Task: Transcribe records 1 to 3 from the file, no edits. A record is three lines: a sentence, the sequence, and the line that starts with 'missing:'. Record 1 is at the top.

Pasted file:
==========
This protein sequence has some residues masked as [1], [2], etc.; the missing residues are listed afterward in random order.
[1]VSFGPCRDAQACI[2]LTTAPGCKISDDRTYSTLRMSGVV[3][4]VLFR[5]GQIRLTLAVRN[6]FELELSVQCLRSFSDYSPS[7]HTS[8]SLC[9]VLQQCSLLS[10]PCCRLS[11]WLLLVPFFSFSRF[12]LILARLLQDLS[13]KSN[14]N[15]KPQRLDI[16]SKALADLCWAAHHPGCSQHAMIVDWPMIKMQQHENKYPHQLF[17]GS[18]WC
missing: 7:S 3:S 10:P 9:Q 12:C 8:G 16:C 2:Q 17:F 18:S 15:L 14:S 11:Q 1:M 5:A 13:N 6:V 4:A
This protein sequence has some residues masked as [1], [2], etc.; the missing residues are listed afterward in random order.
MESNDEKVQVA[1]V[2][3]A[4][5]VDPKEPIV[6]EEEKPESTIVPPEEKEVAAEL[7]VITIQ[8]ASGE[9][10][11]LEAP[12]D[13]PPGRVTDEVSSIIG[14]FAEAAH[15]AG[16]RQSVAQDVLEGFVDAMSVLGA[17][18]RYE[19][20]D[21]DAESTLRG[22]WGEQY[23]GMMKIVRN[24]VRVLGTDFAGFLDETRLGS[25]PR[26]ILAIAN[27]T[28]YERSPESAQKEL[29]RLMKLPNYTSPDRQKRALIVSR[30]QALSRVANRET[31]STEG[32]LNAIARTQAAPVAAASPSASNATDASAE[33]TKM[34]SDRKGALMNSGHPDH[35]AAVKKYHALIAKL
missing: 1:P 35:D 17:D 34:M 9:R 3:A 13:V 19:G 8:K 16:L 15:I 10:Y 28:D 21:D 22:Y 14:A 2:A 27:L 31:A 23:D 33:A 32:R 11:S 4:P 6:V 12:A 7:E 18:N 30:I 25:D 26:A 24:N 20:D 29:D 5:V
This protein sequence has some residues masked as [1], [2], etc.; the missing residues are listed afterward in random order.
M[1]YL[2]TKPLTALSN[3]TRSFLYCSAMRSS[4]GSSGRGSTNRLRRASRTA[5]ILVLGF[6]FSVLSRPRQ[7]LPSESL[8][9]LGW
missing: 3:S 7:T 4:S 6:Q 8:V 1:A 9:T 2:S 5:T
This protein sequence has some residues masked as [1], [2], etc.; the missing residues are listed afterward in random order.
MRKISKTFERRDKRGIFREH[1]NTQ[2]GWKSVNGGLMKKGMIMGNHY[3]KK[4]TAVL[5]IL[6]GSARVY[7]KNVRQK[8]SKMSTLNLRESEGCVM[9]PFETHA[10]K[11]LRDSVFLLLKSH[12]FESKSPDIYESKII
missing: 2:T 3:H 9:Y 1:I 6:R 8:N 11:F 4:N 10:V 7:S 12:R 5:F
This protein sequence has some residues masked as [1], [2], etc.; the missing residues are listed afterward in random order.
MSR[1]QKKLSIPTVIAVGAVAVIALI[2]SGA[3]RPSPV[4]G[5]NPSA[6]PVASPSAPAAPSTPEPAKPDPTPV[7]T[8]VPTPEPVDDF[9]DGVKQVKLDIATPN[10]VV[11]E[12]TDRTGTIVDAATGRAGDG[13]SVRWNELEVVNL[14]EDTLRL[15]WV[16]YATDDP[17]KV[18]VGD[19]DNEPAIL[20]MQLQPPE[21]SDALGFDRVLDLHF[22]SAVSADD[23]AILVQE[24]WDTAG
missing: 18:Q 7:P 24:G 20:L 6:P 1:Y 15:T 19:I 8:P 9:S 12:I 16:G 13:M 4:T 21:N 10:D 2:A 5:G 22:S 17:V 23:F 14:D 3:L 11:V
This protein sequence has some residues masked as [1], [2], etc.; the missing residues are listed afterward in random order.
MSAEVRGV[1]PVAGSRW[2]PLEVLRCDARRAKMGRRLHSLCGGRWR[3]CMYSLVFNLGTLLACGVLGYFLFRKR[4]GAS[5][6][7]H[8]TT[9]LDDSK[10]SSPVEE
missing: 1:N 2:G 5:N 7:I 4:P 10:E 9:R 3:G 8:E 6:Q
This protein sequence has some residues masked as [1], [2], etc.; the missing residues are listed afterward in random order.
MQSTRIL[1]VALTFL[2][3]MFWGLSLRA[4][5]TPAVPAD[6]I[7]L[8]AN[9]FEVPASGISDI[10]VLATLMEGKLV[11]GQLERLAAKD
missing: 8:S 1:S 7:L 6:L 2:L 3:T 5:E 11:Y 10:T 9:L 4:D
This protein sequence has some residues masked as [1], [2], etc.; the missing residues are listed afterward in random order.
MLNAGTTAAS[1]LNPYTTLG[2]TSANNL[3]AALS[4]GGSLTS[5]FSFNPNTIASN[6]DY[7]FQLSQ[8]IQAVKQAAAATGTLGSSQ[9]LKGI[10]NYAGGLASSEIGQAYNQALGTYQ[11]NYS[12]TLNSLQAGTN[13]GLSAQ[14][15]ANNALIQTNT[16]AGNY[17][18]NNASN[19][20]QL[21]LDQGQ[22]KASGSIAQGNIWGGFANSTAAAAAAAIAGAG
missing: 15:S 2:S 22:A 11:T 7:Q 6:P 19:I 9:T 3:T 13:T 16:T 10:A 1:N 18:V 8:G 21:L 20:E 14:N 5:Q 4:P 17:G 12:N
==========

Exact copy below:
This protein sequence has some residues masked as [1], [2], etc.; the missing residues are listed afterward in random order.
[1]VSFGPCRDAQACI[2]LTTAPGCKISDDRTYSTLRMSGVV[3][4]VLFR[5]GQIRLTLAVRN[6]FELELSVQCLRSFSDYSPS[7]HTS[8]SLC[9]VLQQCSLLS[10]PCCRLS[11]WLLLVPFFSFSRF[12]LILARLLQDLS[13]KSN[14]N[15]KPQRLDI[16]SKALADLCWAAHHPGCSQHAMIVDWPMIKMQQHENKYPHQLF[17]GS[18]WC
missing: 7:S 3:S 10:P 9:Q 12:C 8:G 16:C 2:Q 17:F 18:S 15:L 14:S 11:Q 1:M 5:A 13:N 6:V 4:A
This protein sequence has some residues masked as [1], [2], etc.; the missing residues are listed afterward in random order.
MESNDEKVQVA[1]V[2][3]A[4][5]VDPKEPIV[6]EEEKPESTIVPPEEKEVAAEL[7]VITIQ[8]ASGE[9][10][11]LEAP[12]D[13]PPGRVTDEVSSIIG[14]FAEAAH[15]AG[16]RQSVAQDVLEGFVDAMSVLGA[17][18]RYE[19][20]D[21]DAESTLRG[22]WGEQY[23]GMMKIVRN[24]VRVLGTDFAGFLDETRLGS[25]PR[26]ILAIAN[27]T[28]YERSPESAQKEL[29]RLMKLPNYTSPDRQKRALIVSR[30]QALSRVANRET[31]STEG[32]LNAIARTQAAPVAAASPSASNATDASAE[33]TKM[34]SDRKGALMNSGHPDH[35]AAVKKYHALIAKL
missing: 1:P 35:D 17:D 34:M 9:R 3:A 13:V 19:G 8:K 16:L 15:I 10:Y 28:D 21:D 22:Y 14:A 2:A 27:L 31:A 23:D 33:A 32:R 11:S 4:P 6:V 12:A 7:E 18:N 30:I 25:D 26:A 24:N 20:D 29:D 5:V
This protein sequence has some residues masked as [1], [2], etc.; the missing residues are listed afterward in random order.
M[1]YL[2]TKPLTALSN[3]TRSFLYCSAMRSS[4]GSSGRGSTNRLRRASRTA[5]ILVLGF[6]FSVLSRPRQ[7]LPSESL[8][9]LGW
missing: 3:S 7:T 4:S 6:Q 8:V 1:A 9:T 2:S 5:T